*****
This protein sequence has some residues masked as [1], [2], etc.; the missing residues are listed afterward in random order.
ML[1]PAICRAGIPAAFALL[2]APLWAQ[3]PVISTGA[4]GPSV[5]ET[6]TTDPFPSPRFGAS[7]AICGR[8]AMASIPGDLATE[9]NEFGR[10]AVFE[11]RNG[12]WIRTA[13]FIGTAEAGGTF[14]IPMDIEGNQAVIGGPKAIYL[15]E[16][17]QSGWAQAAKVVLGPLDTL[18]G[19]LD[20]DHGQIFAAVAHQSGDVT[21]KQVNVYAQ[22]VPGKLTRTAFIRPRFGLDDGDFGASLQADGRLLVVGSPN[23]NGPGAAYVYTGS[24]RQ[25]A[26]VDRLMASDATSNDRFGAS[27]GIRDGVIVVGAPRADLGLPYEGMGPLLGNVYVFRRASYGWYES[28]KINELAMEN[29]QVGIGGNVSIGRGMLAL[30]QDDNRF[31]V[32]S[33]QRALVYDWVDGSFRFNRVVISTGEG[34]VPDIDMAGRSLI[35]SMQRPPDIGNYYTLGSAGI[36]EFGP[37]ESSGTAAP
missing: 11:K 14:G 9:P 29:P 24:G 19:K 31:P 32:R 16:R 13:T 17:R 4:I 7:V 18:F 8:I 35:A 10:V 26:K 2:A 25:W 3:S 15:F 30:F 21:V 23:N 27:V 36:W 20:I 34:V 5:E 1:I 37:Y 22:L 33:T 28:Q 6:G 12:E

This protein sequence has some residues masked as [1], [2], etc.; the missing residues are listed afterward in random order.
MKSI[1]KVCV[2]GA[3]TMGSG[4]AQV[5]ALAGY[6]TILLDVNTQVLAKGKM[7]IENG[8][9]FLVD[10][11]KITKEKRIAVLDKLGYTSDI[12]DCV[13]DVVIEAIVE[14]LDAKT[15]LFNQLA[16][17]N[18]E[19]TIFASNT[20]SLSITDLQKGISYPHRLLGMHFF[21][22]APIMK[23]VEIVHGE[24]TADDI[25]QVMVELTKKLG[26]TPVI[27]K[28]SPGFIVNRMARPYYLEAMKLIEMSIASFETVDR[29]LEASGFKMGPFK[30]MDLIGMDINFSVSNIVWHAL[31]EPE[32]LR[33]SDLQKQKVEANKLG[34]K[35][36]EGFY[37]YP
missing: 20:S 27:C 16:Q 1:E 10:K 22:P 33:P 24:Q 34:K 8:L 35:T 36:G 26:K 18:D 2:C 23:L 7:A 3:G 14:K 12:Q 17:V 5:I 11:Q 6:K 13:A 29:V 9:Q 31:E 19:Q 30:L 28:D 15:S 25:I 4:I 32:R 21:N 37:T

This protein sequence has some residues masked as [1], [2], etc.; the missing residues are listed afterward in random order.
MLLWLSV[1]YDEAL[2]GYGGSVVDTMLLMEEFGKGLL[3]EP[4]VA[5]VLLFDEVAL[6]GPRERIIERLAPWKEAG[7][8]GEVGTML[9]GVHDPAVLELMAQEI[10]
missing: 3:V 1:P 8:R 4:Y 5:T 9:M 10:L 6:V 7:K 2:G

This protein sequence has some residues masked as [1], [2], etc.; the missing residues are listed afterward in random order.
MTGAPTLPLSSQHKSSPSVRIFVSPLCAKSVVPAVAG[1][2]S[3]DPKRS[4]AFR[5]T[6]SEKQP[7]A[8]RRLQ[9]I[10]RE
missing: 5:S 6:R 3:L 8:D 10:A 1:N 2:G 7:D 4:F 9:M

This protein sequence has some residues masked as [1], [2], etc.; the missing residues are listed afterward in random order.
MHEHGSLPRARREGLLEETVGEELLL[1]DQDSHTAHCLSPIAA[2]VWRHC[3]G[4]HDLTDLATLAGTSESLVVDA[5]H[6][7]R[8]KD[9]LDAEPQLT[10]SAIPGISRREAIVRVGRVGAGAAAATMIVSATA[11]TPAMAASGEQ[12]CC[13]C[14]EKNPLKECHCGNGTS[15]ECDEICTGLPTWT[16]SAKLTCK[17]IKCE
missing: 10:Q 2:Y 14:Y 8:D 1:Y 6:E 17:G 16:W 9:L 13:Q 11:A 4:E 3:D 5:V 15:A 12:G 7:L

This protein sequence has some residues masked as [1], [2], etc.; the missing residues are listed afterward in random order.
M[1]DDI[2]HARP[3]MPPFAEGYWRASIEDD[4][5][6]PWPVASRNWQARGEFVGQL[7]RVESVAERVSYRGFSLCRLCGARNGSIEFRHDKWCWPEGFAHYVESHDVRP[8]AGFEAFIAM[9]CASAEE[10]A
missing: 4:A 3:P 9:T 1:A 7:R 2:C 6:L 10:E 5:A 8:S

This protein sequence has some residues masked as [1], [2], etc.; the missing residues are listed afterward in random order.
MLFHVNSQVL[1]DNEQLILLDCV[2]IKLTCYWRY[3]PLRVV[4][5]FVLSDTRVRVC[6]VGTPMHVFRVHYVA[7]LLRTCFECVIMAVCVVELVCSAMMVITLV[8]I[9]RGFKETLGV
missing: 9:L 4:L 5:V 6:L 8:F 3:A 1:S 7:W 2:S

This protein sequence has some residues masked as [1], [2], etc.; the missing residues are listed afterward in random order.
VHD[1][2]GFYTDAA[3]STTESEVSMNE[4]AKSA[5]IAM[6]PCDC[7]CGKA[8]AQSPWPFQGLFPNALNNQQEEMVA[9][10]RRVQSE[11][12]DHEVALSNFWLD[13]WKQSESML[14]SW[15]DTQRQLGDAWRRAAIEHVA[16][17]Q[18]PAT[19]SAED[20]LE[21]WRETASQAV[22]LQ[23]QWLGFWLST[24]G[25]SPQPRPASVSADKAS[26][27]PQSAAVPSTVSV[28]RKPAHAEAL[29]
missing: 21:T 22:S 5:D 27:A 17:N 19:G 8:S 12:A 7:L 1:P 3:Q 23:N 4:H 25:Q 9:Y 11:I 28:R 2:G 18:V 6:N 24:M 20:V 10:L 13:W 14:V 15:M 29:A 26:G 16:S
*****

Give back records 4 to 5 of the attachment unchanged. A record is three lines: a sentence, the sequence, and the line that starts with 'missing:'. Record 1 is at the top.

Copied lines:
This protein sequence has some residues masked as [1], [2], etc.; the missing residues are listed afterward in random order.
MTGAPTLPLSSQHKSSPSVRIFVSPLCAKSVVPAVAG[1][2]S[3]DPKRS[4]AFR[5]T[6]SEKQP[7]A[8]RRLQ[9]I[10]RE
missing: 5:S 6:R 3:L 8:D 10:A 1:N 2:G 7:D 4:F 9:M

This protein sequence has some residues masked as [1], [2], etc.; the missing residues are listed afterward in random order.
MHEHGSLPRARREGLLEETVGEELLL[1]DQDSHTAHCLSPIAA[2]VWRHC[3]G[4]HDLTDLATLAGTSESLVVDA[5]H[6][7]R[8]KD[9]LDAEPQLT[10]SAIPGISRREAIVRVGRVGAGAAAATMIVSATA[11]TPAMAASGEQ[12]CC[13]C[14]EKNPLKECHCGNGTS[15]ECDEICTGLPTWT[16]SAKLTCK[17]IKCE
missing: 10:Q 2:Y 14:Y 8:D 1:Y 6:E 17:G 16:W 9:L 13:Q 11:A 4:E 3:D 5:V 15:A 12:G 7:L